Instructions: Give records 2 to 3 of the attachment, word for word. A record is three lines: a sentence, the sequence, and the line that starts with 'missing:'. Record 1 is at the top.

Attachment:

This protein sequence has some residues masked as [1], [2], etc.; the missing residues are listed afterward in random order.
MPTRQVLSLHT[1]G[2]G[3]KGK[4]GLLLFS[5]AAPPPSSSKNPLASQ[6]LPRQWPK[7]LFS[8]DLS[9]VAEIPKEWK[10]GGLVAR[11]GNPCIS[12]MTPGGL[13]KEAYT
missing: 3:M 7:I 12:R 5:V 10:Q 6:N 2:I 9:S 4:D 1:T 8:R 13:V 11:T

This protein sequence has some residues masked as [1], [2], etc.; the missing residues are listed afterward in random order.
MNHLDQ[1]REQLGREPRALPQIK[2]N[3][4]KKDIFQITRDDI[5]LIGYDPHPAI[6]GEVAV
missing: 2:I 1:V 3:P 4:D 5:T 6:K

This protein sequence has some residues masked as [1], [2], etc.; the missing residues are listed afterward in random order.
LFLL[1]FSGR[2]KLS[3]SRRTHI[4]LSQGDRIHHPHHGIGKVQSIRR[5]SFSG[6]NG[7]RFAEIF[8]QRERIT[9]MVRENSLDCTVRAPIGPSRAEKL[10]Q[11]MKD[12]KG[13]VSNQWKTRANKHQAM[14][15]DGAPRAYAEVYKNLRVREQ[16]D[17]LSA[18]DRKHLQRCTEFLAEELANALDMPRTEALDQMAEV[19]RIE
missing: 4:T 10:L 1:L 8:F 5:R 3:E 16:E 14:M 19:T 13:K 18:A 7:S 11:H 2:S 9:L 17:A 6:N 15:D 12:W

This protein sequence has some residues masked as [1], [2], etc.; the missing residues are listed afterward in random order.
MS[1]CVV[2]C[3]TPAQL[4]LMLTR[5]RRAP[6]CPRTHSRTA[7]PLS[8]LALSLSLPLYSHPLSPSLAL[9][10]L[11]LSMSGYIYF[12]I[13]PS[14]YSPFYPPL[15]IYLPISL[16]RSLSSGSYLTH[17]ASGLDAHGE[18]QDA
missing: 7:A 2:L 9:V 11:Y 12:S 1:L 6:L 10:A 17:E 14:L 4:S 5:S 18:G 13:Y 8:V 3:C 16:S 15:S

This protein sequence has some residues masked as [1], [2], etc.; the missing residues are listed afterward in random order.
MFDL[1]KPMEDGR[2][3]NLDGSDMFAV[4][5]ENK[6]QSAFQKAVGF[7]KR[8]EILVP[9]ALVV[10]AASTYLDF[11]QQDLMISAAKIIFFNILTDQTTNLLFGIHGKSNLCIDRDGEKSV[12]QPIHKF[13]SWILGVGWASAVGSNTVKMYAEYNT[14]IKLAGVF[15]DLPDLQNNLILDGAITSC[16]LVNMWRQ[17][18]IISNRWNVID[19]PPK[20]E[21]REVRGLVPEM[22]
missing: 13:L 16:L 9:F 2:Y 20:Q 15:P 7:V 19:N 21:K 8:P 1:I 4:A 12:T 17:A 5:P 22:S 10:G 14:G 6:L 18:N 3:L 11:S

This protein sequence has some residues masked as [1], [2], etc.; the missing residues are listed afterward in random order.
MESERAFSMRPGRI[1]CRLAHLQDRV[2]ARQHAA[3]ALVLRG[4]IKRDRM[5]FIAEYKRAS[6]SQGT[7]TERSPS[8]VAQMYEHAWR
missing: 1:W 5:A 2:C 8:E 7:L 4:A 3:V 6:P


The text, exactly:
This protein sequence has some residues masked as [1], [2], etc.; the missing residues are listed afterward in random order.
MNHLDQ[1]REQLGREPRALPQIK[2]N[3][4]KKDIFQITRDDI[5]LIGYDPHPAI[6]GEVAV
missing: 2:I 1:V 3:P 4:D 5:T 6:K

This protein sequence has some residues masked as [1], [2], etc.; the missing residues are listed afterward in random order.
LFLL[1]FSGR[2]KLS[3]SRRTHI[4]LSQGDRIHHPHHGIGKVQSIRR[5]SFSG[6]NG[7]RFAEIF[8]QRERIT[9]MVRENSLDCTVRAPIGPSRAEKL[10]Q[11]MKD[12]KG[13]VSNQWKTRANKHQAM[14][15]DGAPRAYAEVYKNLRVREQ[16]D[17]LSA[18]DRKHLQRCTEFLAEELANALDMPRTEALDQMAEV[19]RIE
missing: 4:T 10:L 1:L 8:F 5:R 3:E 16:E 14:M 19:T 13:K 18:A 7:S 11:H 2:S 9:L 17:A 6:N 15:D 12:W